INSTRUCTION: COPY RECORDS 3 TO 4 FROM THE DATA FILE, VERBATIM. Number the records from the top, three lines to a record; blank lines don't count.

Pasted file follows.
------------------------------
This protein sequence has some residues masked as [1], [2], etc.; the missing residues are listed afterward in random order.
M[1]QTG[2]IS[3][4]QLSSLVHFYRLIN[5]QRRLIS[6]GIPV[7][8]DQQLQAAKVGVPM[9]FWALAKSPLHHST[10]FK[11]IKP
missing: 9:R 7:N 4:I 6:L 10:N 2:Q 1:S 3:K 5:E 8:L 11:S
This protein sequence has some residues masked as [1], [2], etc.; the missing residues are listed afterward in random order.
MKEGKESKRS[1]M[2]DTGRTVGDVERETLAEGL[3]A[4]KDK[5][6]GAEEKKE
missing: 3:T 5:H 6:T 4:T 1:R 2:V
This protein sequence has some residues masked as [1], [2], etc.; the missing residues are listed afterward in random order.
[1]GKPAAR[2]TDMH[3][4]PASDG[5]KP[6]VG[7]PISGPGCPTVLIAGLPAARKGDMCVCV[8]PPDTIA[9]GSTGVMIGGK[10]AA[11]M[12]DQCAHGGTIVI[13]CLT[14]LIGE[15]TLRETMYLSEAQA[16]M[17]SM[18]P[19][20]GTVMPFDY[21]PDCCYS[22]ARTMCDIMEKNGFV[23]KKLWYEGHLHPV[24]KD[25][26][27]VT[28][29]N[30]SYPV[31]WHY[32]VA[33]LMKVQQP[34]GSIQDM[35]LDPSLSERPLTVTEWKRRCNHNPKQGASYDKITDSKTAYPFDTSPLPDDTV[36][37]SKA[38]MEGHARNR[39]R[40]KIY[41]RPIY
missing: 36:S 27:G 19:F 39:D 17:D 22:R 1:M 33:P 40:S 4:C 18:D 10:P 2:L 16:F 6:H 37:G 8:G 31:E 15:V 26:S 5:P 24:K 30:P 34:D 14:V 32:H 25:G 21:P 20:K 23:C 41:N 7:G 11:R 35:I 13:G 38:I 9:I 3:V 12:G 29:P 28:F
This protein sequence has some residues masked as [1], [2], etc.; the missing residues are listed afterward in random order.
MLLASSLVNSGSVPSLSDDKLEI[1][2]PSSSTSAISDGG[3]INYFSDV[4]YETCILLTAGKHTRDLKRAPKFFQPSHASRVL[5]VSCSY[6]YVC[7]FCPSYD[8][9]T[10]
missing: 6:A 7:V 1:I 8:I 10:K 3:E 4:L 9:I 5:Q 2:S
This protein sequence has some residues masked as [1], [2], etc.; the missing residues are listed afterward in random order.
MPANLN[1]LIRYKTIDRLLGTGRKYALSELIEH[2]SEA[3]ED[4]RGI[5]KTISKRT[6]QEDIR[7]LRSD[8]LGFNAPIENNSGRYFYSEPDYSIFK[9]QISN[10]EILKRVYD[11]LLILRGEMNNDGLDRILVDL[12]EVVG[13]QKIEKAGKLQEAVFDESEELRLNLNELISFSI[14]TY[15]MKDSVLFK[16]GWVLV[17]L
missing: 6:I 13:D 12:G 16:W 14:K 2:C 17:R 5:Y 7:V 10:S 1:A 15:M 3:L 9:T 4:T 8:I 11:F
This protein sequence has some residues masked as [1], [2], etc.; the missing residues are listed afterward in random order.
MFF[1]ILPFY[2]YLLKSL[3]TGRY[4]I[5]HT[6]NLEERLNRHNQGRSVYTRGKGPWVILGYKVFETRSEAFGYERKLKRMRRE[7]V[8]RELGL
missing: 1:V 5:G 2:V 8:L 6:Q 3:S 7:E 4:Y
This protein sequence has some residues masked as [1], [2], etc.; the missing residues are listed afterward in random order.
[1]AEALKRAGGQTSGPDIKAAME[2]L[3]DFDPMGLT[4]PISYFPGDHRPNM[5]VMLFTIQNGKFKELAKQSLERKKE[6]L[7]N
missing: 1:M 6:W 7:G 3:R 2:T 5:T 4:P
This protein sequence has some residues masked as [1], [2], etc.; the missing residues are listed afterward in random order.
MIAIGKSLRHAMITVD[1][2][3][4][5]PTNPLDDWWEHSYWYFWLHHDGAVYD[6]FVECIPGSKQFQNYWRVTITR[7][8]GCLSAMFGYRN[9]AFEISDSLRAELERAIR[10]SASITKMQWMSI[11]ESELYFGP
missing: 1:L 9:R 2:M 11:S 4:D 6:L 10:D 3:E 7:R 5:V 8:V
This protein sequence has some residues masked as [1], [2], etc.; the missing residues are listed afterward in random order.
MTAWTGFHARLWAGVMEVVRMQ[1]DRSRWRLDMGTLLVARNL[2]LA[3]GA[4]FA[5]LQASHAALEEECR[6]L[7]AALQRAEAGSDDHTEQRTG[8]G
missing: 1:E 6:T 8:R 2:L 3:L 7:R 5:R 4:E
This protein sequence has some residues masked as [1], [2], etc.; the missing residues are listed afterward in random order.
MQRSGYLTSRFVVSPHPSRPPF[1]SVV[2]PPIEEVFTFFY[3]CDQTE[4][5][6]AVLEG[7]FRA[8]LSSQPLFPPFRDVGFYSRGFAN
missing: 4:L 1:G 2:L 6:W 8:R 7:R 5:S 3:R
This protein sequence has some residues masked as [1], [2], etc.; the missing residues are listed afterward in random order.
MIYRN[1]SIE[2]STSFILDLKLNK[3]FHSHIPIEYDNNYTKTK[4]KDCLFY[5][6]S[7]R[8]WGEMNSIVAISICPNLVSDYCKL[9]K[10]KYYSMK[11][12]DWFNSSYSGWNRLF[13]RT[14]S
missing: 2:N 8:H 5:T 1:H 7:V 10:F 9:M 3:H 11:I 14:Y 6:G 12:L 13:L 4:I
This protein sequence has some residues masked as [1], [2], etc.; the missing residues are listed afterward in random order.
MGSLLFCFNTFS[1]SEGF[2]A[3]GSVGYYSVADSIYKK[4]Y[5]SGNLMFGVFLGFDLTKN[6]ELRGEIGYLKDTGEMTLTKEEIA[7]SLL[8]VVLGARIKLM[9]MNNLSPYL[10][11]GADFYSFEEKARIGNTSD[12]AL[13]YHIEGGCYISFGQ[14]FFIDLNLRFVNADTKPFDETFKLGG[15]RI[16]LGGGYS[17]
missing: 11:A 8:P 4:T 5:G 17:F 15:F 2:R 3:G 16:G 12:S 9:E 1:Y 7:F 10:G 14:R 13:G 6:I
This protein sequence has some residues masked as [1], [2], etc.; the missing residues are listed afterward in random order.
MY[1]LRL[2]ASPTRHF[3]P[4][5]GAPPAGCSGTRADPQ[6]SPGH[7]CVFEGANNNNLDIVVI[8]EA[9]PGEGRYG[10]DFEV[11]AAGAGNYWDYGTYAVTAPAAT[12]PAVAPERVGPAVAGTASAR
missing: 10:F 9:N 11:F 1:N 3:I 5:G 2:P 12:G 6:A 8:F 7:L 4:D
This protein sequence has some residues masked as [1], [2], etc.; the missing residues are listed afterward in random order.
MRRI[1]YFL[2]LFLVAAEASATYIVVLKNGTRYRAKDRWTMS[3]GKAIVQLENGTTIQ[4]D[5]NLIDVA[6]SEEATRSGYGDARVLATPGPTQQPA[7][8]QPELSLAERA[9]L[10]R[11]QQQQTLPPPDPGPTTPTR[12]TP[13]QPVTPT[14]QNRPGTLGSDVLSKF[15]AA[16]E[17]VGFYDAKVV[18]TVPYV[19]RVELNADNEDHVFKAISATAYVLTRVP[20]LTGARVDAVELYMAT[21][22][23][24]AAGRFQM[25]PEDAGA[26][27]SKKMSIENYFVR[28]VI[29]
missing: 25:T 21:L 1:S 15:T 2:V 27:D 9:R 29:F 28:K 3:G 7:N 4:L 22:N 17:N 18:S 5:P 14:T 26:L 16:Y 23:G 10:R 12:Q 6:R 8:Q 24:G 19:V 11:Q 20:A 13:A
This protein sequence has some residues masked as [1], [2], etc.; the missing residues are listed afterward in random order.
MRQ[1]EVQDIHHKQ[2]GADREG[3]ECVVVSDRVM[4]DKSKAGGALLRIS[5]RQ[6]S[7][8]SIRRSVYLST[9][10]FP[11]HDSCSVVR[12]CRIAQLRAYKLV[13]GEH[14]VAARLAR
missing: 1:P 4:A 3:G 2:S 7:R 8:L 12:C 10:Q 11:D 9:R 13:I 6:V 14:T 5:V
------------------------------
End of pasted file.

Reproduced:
This protein sequence has some residues masked as [1], [2], etc.; the missing residues are listed afterward in random order.
[1]GKPAAR[2]TDMH[3][4]PASDG[5]KP[6]VG[7]PISGPGCPTVLIAGLPAARKGDMCVCV[8]PPDTIA[9]GSTGVMIGGK[10]AA[11]M[12]DQCAHGGTIVI[13]CLT[14]LIGE[15]TLRETMYLSEAQA[16]M[17]SM[18]P[19][20]GTVMPFDY[21]PDCCYS[22]ARTMCDIMEKNGFV[23]KKLWYEGHLHPV[24]KD[25][26][27]VT[28][29]N[30]SYPV[31]WHY[32]VA[33]LMKVQQP[34]GSIQDM[35]LDPSLSERPLTVTEWKRRCNHNPKQGASYDKITDSKTAYPFDTSPLPDDTV[36][37]SKA[38]MEGHARNR[39]R[40]KIY[41]RPIY
missing: 36:S 27:G 19:F 39:D 17:D 22:R 1:M 33:P 40:S 4:C 18:D 10:P 2:L 16:F 6:H 37:G 8:G 31:E 15:V 26:S 5:P 24:K 30:P 34:D 14:V 32:H 25:G 21:P 20:K 23:C 41:N 7:G 11:R 35:I 13:G 38:I 9:I 3:V 12:G 29:P 28:F
This protein sequence has some residues masked as [1], [2], etc.; the missing residues are listed afterward in random order.
MLLASSLVNSGSVPSLSDDKLEI[1][2]PSSSTSAISDGG[3]INYFSDV[4]YETCILLTAGKHTRDLKRAPKFFQPSHASRVL[5]VSCSY[6]YVC[7]FCPSYD[8][9]T[10]
missing: 6:A 7:V 1:I 8:I 10:K 3:E 4:L 9:I 5:Q 2:S